When I read the EFF articles on privacy, defamation and Section 230 on free speech, images of haughty cheerleaders came to mind. The high-kicking steps of sparkly cheerleaders are a sports photographer’s gold. They are energetic, pretty, and dripping with the excitement of the game under those stadium lights. But what happens to these photos? Often they will land on high-readership sports websites like deadspin.com, yardbarker.com, and the beloved bleacherreport.com. For a lot of sports fans, this is where you go to get the scoop and the exciting cherries and sprinkles. Though some of these sites have been called out about the controversial content they publish, they still see and portray themselves as somewhat newsworthy. However, the websites also publish profiles of cheerleaders that often misrepresent them and contain false information.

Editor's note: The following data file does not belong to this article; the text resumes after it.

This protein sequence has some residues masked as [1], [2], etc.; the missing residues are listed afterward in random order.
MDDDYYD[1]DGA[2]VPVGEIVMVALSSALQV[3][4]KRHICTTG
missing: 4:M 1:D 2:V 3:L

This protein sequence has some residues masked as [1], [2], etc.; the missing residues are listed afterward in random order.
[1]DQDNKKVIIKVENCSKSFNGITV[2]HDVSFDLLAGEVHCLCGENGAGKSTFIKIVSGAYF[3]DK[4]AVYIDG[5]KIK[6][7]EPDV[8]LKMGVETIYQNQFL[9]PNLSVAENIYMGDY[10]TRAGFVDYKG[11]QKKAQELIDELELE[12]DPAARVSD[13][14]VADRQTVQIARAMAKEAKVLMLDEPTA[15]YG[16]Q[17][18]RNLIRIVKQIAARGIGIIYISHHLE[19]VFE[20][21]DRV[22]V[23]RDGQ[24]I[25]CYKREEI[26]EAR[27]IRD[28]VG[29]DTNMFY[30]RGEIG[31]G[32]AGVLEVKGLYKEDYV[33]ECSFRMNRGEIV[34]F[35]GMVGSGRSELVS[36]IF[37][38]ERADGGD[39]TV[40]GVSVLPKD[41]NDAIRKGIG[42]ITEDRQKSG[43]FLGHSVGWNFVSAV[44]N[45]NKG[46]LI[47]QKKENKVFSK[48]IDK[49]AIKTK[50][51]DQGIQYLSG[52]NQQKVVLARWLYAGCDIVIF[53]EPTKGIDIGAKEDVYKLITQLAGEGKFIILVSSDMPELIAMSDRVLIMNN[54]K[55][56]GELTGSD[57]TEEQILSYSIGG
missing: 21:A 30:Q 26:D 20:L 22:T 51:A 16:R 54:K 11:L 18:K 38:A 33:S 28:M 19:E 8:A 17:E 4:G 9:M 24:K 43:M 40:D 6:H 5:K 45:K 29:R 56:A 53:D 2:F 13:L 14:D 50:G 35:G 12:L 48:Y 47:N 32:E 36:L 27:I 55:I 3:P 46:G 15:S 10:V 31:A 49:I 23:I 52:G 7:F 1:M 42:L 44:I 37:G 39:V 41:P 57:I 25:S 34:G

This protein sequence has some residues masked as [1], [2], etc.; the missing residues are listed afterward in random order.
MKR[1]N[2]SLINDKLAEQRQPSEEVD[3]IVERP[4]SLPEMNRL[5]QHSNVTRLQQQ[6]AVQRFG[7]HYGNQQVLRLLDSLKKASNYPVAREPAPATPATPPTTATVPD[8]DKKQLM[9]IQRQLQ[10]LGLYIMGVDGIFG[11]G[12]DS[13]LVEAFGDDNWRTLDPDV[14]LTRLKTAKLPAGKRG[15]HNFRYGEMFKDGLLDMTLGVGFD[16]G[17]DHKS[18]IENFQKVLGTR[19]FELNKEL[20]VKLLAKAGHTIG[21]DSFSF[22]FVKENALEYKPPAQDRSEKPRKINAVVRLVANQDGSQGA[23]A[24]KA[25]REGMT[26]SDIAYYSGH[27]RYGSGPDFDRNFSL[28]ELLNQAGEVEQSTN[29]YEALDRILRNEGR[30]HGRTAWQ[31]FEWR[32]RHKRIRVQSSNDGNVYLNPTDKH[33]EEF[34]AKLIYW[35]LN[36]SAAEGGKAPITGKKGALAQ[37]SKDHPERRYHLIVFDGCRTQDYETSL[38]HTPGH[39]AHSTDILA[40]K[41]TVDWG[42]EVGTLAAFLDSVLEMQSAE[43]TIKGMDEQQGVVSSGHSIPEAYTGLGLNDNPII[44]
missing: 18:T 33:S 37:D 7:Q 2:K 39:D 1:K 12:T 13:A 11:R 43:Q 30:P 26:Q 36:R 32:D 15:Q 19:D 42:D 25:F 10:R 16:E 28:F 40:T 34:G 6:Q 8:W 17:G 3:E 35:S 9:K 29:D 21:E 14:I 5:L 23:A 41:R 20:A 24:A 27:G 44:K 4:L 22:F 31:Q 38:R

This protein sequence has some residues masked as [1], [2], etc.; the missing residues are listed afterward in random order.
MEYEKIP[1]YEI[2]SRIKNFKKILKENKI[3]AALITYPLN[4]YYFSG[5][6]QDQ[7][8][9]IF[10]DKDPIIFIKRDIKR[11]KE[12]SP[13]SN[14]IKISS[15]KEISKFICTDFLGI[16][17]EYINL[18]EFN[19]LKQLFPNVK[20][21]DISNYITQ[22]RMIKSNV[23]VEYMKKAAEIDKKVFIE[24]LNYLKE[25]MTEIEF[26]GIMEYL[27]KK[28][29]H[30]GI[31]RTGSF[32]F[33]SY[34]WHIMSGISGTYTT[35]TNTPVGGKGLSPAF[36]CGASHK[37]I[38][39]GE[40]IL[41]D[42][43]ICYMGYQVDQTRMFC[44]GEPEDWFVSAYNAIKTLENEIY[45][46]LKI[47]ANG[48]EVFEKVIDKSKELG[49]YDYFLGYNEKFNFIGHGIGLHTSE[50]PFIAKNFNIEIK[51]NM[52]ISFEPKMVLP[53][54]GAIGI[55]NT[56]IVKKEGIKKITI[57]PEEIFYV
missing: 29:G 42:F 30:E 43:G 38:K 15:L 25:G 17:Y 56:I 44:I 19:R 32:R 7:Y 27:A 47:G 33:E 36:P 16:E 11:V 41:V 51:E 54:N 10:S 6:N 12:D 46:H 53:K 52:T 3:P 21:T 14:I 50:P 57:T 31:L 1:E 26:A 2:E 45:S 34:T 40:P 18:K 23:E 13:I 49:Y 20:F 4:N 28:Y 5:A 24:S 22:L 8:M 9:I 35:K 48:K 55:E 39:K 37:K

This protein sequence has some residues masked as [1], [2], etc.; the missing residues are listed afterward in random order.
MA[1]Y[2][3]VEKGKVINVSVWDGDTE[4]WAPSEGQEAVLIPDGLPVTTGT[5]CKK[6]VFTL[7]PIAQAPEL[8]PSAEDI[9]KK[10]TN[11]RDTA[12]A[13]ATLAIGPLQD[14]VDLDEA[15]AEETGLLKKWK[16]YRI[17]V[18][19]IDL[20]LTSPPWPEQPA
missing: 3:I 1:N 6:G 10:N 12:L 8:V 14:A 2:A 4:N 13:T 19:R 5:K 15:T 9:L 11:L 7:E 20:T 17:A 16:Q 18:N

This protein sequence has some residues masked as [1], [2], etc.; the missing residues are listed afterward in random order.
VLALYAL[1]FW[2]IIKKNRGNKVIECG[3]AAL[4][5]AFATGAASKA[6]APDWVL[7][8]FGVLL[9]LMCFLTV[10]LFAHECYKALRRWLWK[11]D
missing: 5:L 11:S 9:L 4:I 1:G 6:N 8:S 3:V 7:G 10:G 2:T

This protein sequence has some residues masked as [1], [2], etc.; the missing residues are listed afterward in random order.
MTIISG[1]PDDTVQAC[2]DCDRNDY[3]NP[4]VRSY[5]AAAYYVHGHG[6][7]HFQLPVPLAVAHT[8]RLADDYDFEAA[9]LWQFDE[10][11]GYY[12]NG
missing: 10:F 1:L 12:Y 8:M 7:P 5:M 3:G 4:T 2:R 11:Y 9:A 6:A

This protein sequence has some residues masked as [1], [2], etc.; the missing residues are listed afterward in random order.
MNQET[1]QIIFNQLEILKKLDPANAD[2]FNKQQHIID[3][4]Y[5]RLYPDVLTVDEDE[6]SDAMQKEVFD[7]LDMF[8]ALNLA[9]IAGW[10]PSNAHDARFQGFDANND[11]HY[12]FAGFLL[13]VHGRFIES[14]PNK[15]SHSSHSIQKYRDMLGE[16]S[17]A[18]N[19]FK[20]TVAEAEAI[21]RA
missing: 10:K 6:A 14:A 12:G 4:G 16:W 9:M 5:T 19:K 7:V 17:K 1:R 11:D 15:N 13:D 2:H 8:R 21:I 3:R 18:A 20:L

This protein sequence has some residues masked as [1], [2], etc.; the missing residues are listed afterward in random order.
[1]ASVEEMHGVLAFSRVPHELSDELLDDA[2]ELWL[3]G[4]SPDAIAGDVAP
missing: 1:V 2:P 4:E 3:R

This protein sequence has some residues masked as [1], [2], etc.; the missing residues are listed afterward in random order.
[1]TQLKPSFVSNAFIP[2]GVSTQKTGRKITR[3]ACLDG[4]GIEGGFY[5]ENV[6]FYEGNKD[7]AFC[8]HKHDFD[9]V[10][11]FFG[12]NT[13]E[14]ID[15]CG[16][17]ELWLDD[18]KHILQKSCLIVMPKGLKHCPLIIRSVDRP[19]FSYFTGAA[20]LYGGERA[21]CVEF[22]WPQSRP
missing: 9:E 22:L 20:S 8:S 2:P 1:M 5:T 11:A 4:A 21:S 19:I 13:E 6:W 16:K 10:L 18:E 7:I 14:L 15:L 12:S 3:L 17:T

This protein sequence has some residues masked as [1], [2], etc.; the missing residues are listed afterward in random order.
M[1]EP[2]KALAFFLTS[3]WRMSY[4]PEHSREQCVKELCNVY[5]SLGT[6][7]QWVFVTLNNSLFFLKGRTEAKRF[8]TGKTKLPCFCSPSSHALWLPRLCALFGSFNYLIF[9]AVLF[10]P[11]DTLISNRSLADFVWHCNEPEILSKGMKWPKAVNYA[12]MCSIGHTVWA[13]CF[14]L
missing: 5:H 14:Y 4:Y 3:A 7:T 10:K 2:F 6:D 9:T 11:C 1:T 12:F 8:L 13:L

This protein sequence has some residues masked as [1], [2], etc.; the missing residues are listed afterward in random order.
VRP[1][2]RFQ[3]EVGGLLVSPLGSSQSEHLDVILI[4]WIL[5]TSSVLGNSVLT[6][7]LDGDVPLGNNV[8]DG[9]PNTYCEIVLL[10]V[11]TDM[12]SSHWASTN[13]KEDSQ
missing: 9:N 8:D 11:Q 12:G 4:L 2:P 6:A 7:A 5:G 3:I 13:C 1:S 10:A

To apply this situation back to the reading, this is a case where these women have signed waivers and contracts to be photographed in the stadium as apart of their team’s franchise. So automatically, a defamation claim wouldn’t stand a chance in court. It is unfortunate that they can’t be protected as often their first and last names are published in the articles. I began to think: What rights do cheerleaders have for privacy and what protection do they have against being defamed and harmed in media platforms?